It’s a comfortable experience, too; the X5’s standard adaptive air suspension does a good job of soaking up ruts, potholes and broken Tarmac in its most comfortable setting. That said, the M50d’s non-air suspension and firmer settings (in the name of going around corners more quickly) isn’t as comfy when the going get’s rough.
On twisty country roads, the BMW X5 continues to excel. It steers with precision and on its standard suspension handles well – particularly in its firmer setting. The M50d gets that firmer suspension, clever active anti-roll bars which prop the X5 up even more effectively through bends and a special sport differential for better deployment of power to the road, so feels even more agile to drive.
But, calm things down to a cruise on the motorway, and all three engines are quiet, while wind and road noise are kept to a minimum, although the latter is heard most in the M50s with its bigger standard alloy wheels.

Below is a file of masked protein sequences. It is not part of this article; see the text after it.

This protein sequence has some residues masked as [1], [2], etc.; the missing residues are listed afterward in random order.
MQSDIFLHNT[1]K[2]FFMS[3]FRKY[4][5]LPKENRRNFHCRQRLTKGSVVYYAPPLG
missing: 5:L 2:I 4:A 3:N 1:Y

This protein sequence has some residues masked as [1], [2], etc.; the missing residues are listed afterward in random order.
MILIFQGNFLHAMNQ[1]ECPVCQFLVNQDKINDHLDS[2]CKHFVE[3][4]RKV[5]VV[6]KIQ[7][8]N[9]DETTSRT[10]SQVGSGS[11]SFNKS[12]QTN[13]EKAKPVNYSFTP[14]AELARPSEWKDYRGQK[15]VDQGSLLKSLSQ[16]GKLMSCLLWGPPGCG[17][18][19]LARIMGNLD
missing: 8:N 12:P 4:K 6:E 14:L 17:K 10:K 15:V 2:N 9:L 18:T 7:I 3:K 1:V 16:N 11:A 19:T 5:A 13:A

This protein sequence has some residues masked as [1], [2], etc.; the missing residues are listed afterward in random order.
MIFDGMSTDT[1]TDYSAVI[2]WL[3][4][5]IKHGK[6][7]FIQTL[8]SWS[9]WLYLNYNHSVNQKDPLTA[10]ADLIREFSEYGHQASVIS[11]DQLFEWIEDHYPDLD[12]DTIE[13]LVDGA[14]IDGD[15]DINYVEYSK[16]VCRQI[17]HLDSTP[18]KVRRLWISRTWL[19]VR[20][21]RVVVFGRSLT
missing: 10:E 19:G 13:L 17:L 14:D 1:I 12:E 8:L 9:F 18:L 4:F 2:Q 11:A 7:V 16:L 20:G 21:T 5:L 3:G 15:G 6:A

Two different trim levels are available, although the M50d effectively sits as its own trim level too. Entry-level xLine models come with things like 19-inch alloy wheels, automatic LED headlights and auto wipers, climate control, leather seats and BMW’s new infotainment system. Most people will be seduced by the M Sport, though, with its more aggressive looking body kit, larger 20-inch alloy wheels and various sporty trim touches inside.
The M50d, meanwhile, gets even larger 22-inch alloy wheels, an M Sports exhaust system, an M Sport differential and unique interior styling.
You might have guessed, then, that there’s very little wrong with the BMW X5. Aside from the M50d’s firmer suspension, its frustrating fake engine noise and BMW charging extra for Apple CarPlay after the first year (and dismissing Android Auto entirely), the X5 is a supremely quick, comfortable, spacious and luxurious large SUV.
So, if you’re convinced the BMW X5 is the large SUV for you, make sure you check out our BMW X5 deals pages for the best prices.